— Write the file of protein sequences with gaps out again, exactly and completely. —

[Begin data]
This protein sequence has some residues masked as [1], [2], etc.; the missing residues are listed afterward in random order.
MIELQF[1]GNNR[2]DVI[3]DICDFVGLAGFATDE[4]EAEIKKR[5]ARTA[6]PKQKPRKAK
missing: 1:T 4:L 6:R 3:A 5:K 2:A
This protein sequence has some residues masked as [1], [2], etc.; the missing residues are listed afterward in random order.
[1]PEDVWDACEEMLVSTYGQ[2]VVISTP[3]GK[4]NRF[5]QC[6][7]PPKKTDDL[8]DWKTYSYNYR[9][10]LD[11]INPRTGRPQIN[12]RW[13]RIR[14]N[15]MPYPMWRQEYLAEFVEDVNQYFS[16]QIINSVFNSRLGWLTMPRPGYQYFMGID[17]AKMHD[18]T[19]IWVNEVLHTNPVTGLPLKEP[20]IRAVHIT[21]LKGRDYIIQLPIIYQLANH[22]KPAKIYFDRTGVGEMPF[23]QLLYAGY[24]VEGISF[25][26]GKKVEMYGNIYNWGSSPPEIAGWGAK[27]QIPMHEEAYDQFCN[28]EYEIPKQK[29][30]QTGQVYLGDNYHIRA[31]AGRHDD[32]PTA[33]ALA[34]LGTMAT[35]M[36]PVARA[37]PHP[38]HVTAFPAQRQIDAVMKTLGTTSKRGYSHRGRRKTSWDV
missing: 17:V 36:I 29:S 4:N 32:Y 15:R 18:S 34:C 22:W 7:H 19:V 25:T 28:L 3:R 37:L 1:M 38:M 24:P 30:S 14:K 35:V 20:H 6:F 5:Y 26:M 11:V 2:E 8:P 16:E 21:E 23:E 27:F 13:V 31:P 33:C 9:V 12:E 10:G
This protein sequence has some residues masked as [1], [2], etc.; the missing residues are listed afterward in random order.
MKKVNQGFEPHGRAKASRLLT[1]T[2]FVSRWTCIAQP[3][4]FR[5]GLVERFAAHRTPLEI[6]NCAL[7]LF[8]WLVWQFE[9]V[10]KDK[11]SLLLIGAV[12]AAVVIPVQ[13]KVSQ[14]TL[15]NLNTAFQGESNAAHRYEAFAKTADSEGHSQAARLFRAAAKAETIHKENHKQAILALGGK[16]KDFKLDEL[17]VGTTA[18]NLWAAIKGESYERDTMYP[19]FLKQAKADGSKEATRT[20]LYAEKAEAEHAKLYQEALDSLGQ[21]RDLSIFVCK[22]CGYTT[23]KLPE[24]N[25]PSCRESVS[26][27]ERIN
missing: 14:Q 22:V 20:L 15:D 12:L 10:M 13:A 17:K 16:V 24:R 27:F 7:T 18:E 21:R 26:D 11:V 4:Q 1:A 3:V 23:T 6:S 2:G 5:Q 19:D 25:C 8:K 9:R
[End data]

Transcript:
This protein sequence has some residues masked as [1], [2], etc.; the missing residues are listed afterward in random order.
MIELQF[1]GNNR[2]DVI[3]DICDFVGLAGFATDE[4]EAEIKKR[5]ARTA[6]PKQKPRKAK
missing: 1:T 4:L 6:R 3:A 5:K 2:A
This protein sequence has some residues masked as [1], [2], etc.; the missing residues are listed afterward in random order.
[1]PEDVWDACEEMLVSTYGQ[2]VVISTP[3]GK[4]NRF[5]QC[6][7]PPKKTDDL[8]DWKTYSYNYR[9][10]LD[11]INPRTGRPQIN[12]RW[13]RIR[14]N[15]MPYPMWRQEYLAEFVEDVNQYFS[16]QIINSVFNSRLGWLTMPRPGYQYFMGID[17]AKMHD[18]T[19]IWVNEVLHTNPVTGLPLKEP[20]IRAVHIT[21]LKGRDYIIQLPIIYQLANH[22]KPAKIYFDRTGVGEMPF[23]QLLYAGY[24]VEGISF[25][26]GKKVEMYGNIYNWGSSPPEIAGWGAK[27]QIPMHEEAYDQFCN[28]EYEIPKQK[29][30]QTGQVYLGDNYHIRA[31]AGRHDD[32]PTA[33]ALA[34]LGTMAT[35]M[36]PVARA[37]PHP[38]HVTAFPAQRQIDAVMKTLGTTSKRGYSHRGRRKTSWDV
missing: 17:V 36:I 29:S 4:N 32:Y 15:R 18:S 34:C 22:W 7:H 19:V 25:T 28:L 3:R 37:L 1:M 38:M 24:P 30:S 14:K 35:V 20:H 6:F 5:Y 26:M 11:V 2:E 8:P 16:E 21:E 23:E 27:F 13:V 31:P 33:C 9:V 12:E 10:G
This protein sequence has some residues masked as [1], [2], etc.; the missing residues are listed afterward in random order.
MKKVNQGFEPHGRAKASRLLT[1]T[2]FVSRWTCIAQP[3][4]FR[5]GLVERFAAHRTPLEI[6]NCAL[7]LF[8]WLVWQFE[9]V[10]KDK[11]SLLLIGAV[12]AAVVIPVQ[13]KVSQ[14]TL[15]NLNTAFQGESNAAHRYEAFAKTADSEGHSQAARLFRAAAKAETIHKENHKQAILALGGK[16]KDFKLDEL[17]VGTTA[18]NLWAAIKGESYERDTMYP[19]FLKQAKADGSKEATRT[20]LYAEKAEAEHAKLYQEALDSLGQ[21]RDLSIFVCK[22]CGYTT[23]KLPE[24]N[25]PSCRESVS[26][27]ERIN
missing: 14:Q 22:V 20:L 15:D 12:L 10:M 13:A 17:K 16:V 24:R 27:F 7:T 18:E 21:R 26:D 11:V 4:Q 1:A 3:V 23:T 6:S 2:G 5:Q 19:D 25:C 8:K 9:R